Sunday, January 24, 2010

What the Dead Teach Us

This is my father. 
William John Robb.
Bill. Dad. Grandpa.
I can scarcely look at this photo without having the breath sucked out of me in a raggedy gulp. But it is my favourite photo of him.
I took it, oh, I don't even remember, maybe 18 years ago? Not sure. It wasn't too long before he retired after working for all of his adult life for the Canadian Pacific Railroad. He started out as a fireman, stoking coal into the steam engines that first fired those hulking, ancient steel horses. When diesel engines replaced steam he moved up to being an engineer, the guy that drives the train. And he was an engineer for more than 30 years, working nights, weekends and holidays travelling lonesome tracks that took him to Mactier, Smith's Falls, Port McNicoll and points in between. He'd be gone for days at a time, he'd arrive home at strange times, in the middle of the night or in the middle of the day. You'd never know if he was home, or not home, if he was asleep, or where he was.
He used to curse the railway.
Said he couldn't stand it.
Said once he retired he would never have one of those train sets that some people have. But he did wind up with one of those train sets. And he did wind up romancing the railway ... a little bit. In spite of himself.
Me? I was always in love with the railway. I always was, and still am, proud to tell people that my father was a railway engineer. 
I remember being pregnant with Angus, on my way to work one dark morning, held up at a train crossing. As the engineer blew his whistle and the train when clacketty-claketty-claketty through the darkness, I stroked my belly and whispered, "Your grandfather drives the train, sweet baby," and I imagined the bright noise of the train would travel through my muscle and fat and skin into his tiny, forming ears and he, too, would begin to romance the railway.
This morning Dave and I went out for breakfast and for some reason our thoughts turned to our fathers. I lost my dad three years ago. Dave lost his two months after that. Thank god for Dave. He helped me through one of the toughest moments in my life. I tried to help him. It is one of the bonds that tie us.
"I used to be afraid of death," I said to Dave. "I mean, isn't everybody? I'm still afraid, I guess, but there's a comfort in knowing that my father has done it, and my grandmother, and your father... It's like they've gone ahead on the rollercoaster ride and made it through without incident. They went first..."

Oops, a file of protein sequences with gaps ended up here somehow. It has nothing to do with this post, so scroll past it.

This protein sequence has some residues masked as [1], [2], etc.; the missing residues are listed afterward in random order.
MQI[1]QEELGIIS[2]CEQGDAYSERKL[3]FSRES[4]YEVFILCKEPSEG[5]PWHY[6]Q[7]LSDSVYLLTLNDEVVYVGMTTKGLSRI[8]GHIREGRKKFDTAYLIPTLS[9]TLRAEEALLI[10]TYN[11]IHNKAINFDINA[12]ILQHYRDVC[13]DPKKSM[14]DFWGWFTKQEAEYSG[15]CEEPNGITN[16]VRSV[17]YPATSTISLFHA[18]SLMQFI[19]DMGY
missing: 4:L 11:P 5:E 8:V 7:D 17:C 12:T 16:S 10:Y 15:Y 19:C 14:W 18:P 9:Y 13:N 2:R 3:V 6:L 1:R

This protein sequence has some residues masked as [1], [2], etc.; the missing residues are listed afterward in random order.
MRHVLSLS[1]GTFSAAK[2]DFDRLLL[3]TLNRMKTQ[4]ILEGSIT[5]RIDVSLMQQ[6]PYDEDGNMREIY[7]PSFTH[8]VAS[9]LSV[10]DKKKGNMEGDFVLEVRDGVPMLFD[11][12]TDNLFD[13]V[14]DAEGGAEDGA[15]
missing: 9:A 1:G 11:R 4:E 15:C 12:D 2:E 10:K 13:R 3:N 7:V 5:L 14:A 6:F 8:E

"And it didn't kill them?" Dave said with a lopsided grin.
I laughed. "Yeah. Exactly."
He smiled. A sad smile. "Our parents never stop teaching us," he said.
My Dave. 
He is such a wise man.

Question of the Day:
(Tell me HONESTLY the answer to this question. Write as long as you wish. Just tell me the heartwrenching TRUTH. And then, just for fun, guess what my answer will be tomorrow?)
What is the most important lesson you learned from your parents?

Yesterday's Question: What is the worst thing you have ever seen?
(Thanks for your answers, everybody. I love them! Isn't it fun to do that bit of soul-searching? I am eager for this experiment to continue.)
My answer: It's hard to quantify what the "worst" would be. Everyone has so many to choose from, I'm sure. I have a few memories that qualify.
One was seeing a dead man hanging out of the driver's side of a car on a steaming hot summer day on the way home from the cottage. We came over a hill and had to come to a screeching stop because traffic was inching by an accident scene. Cops, ambulance, nobody had arrived yet. It had just happened. As we got closer my dad yelled at us kids to duck our heads. "DON'T LOOK OUT THE WINDOW," he ordered. Naturally, I snuck a peek. The man's eyes were wide open, white and surprised, his face red with blood, the Brylcreem-sliced hair somehow still in place.
Two: when my father died my mother brought his beloved dog, Molly, into the hospital room to say good-bye. Molly jumped up onto the bed and thoroughly licked my father's face. She was never much of a licking dog, but she licked him and licked him, then stopped, looked up at my mom to put her off the bed, and sat down. She was saying her good-bye and it was horrible because it broke my heart. I was barely able to accept that my father had just died but Molly had no hesitation. I cried like a baby. 
Three: seeing my father in his casket.